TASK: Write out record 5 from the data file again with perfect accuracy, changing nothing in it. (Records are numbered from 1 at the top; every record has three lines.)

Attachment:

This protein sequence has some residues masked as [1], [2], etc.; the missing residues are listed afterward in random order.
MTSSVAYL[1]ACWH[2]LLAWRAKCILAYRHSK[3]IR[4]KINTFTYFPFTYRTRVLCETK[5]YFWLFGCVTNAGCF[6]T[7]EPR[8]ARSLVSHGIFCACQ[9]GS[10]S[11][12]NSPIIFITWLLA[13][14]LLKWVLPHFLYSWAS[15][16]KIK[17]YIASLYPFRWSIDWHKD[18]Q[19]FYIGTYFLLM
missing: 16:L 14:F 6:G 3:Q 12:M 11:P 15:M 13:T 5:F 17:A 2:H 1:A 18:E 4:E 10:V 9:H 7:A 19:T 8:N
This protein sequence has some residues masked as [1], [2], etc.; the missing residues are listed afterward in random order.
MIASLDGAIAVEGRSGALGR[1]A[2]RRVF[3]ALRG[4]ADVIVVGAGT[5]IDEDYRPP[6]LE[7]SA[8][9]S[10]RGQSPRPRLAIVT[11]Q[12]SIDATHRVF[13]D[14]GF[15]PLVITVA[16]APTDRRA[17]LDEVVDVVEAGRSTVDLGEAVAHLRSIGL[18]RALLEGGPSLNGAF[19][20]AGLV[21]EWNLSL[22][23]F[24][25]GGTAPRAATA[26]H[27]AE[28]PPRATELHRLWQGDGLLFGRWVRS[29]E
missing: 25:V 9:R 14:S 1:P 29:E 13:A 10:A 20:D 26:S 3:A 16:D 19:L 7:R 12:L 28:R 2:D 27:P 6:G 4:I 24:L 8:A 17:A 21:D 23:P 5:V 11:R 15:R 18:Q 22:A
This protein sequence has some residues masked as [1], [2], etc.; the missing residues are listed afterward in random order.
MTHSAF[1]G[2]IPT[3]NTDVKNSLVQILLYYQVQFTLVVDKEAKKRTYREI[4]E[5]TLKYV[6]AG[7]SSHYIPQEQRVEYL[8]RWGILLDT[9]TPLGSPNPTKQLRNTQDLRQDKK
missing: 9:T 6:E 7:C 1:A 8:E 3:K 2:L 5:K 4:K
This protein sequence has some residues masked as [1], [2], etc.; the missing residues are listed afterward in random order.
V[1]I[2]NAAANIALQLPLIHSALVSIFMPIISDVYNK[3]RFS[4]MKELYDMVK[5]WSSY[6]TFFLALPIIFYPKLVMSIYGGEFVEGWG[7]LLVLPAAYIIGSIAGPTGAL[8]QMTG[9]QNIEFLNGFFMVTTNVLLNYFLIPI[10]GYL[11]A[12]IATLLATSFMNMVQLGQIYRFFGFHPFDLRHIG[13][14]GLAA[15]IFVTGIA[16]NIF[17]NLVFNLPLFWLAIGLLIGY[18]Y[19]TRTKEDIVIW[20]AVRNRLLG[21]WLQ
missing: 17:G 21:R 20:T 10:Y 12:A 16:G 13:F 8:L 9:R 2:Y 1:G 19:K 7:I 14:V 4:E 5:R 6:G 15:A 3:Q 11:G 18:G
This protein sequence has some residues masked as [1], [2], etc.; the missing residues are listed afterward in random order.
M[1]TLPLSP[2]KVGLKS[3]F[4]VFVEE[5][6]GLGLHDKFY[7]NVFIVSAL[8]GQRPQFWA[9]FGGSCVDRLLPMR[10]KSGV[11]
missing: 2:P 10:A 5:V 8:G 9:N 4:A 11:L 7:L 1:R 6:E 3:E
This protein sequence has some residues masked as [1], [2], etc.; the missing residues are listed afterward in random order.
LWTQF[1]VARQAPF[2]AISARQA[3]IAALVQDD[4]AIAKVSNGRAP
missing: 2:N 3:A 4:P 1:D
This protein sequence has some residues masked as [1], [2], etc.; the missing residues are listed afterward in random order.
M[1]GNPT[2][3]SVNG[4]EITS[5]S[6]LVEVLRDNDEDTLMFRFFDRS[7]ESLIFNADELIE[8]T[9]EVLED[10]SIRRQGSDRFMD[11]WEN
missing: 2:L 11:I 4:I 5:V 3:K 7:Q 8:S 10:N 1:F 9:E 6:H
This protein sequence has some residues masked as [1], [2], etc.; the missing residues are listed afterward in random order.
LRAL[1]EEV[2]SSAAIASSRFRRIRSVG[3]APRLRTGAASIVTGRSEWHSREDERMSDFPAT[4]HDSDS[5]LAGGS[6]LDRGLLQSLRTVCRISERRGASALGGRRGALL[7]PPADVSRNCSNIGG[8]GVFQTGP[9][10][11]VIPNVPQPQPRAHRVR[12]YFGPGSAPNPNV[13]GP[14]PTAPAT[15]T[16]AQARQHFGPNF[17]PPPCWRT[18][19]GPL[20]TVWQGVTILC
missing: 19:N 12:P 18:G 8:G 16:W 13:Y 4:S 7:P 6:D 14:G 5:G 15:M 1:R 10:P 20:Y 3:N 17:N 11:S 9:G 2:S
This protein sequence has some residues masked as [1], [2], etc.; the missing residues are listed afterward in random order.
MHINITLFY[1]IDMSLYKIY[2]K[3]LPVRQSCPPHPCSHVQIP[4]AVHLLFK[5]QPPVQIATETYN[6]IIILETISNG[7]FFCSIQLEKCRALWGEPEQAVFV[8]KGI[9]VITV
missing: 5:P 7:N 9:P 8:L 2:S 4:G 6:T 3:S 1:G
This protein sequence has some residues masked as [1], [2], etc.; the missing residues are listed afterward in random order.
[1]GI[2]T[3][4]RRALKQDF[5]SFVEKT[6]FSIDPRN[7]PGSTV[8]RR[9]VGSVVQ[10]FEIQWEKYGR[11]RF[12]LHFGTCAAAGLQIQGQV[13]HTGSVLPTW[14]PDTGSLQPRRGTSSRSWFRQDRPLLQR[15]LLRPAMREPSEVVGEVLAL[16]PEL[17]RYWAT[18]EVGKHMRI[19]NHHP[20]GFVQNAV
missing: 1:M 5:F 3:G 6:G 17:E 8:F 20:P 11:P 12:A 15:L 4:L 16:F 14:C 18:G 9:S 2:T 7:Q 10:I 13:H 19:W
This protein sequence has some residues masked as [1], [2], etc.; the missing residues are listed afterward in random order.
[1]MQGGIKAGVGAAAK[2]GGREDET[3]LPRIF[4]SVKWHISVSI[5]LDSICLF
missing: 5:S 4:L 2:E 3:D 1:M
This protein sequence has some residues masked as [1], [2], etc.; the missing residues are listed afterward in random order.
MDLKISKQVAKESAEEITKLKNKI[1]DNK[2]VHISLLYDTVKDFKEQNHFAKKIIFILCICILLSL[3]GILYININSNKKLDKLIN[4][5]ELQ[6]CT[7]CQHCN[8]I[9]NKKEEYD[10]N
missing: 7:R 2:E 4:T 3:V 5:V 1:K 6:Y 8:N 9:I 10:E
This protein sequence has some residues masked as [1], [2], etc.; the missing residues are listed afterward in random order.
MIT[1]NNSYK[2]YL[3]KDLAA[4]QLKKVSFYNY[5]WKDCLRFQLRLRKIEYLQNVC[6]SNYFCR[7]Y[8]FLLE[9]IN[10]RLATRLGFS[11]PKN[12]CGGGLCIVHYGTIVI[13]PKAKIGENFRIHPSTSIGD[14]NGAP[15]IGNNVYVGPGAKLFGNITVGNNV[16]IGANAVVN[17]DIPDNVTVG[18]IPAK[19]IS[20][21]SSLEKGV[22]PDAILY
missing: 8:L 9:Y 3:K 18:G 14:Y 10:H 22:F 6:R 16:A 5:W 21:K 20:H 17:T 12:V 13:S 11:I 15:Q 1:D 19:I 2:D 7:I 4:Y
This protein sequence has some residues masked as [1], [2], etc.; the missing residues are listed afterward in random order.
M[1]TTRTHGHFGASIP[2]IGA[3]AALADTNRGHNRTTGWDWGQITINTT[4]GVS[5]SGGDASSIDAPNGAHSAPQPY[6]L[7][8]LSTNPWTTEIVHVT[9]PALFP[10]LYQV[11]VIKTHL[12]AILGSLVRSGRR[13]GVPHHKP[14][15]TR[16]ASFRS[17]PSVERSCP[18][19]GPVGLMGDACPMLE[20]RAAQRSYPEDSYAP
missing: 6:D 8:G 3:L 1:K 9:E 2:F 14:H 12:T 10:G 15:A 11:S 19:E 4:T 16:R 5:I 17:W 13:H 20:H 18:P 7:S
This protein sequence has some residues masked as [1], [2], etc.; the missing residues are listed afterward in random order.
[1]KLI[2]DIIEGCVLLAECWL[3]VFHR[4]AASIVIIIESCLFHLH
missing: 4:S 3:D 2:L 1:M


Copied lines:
This protein sequence has some residues masked as [1], [2], etc.; the missing residues are listed afterward in random order.
M[1]TLPLSP[2]KVGLKS[3]F[4]VFVEE[5][6]GLGLHDKFY[7]NVFIVSAL[8]GQRPQFWA[9]FGGSCVDRLLPMR[10]KSGV[11]
missing: 2:P 10:A 5:V 8:G 9:N 4:A 11:L 7:L 1:R 6:E 3:E